Thinking of 9/11 During the Holiday Season

A tribute in light

A tribute in light to those lost on 9/11. (Photo: Planet Gordon/flickr)

In late summer, I was interviewed by Filipina poet Hossannah Asuncion about my family’s 9/11 experience. It was for a multimedia project called Together We are New York: Asian Americans Remember and Re-Vision 9/11, in which Asian American poets interview members of their community about that horrific day and reinterpret the stories in verse. I heard those poems in September at a public reading to mark the 10th anniversary of 9/11.

There will be another public reading of these poems on December 18 on the second floor of the Chen Dance Theater on 70 Mulberry Street. The event is organized by Kundiman, an organization of Asian American poets.

It is a moving production of voices and bittersweet memories that tell the unique stories of Asian Americans. We hear from a Chinese mother about how she was making soup when she heard the news, and from a South Asian cabbie who, in the aftermath of 9/11, was the subject of verbal attacks because of his turban.

While December is typically not a time for tragic thoughts, think of this encore performance as a moment for community story-telling where the memories of 9/11, as collected by Kundiman, remain “indelible, profound and visceral.”

When speaking to Hossannah Asuncion, my voice quivered as I recalled how my family found ourselves in three separate places when the World Trade Center towers were attacked: My daughter was at school in Lower Manhattan, I was reading emails at my old office in Chelsea, and my husband was just settling in with his first cup of coffee at his office in Times Square.

The subsequent chaos caught our family—new immigrants at the time—unprepared but having to make quick decisions. What I remember next was my daughter having to walk around Manhattan on socks (because her new pair of shoes was giving her blisters) and being reunited as a family at my husband’s office.

“That’s OK, mommy, daddy. Even if we die, at least we’re all together,” my little girl uttered those brave words as we all hugged in a brief emotional moment.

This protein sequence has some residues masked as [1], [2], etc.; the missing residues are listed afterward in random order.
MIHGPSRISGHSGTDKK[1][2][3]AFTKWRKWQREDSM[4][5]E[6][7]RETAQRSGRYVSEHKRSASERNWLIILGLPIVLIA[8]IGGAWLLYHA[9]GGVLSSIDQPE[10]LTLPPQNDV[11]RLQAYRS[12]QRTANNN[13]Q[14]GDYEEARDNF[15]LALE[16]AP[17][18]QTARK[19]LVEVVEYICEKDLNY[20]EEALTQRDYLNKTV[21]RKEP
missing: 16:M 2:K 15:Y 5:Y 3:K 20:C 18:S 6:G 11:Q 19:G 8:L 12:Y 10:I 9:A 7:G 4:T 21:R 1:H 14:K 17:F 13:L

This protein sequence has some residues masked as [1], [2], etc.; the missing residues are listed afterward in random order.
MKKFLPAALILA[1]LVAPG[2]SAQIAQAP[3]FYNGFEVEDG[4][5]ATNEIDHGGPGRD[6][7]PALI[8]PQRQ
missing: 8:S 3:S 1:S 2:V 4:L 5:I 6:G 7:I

This is the poetry Hossannah Asuncion wrote about my family’s 9/11 story.

Naturalization

I.
Inside you are American, but outside the papers rustle. Be careful of paper as you are cautious
of rubble. Pretend that the blood drying on the faces of the survivors is the red dye on a flag
that is on your home country and ‘home’ country. Maybe the television is answering the harder
questions. Maybe there are twenty more blocks to walk before your family is reunited. Your
daughter is alive, but maybe…

Maybe peace is just a train ride away. But maybe crossing borders and an ocean cannot protect
anyone from war. We can agree that there should probably not be violence, but there it is again,
present.
When dinner arrives, the boxes may contain bombs. This is the vulnerability of wanting to know
and glass buildings.

II.
You must get six out of ten questions correct.
What is the supreme law of the land?
What is a reason colonists came to America?
What are rights in the Declaration of Independence?
Are you a person of good moral character?

And you can say, Yes, yes a very good person, but only you can make me officially American.
And your young daughter will ask, because she saw too many things that day, Why would they
do it?
This country has enemies, you say, but it’s a strong country.
And we can ask, But what is an American?
And we can use words like document, or legal, or survivor.

III.
Can we also say, But if we are in America, we are American.
If we are close enough to see the red, blue and white ways of wounds, or to have blisters
because we have walked a lot of ways to be safe, or to have risked enough to hope, shouldn’t
we be American, too?

 

Leave a Reply

Your email address will not be published. Required fields are marked *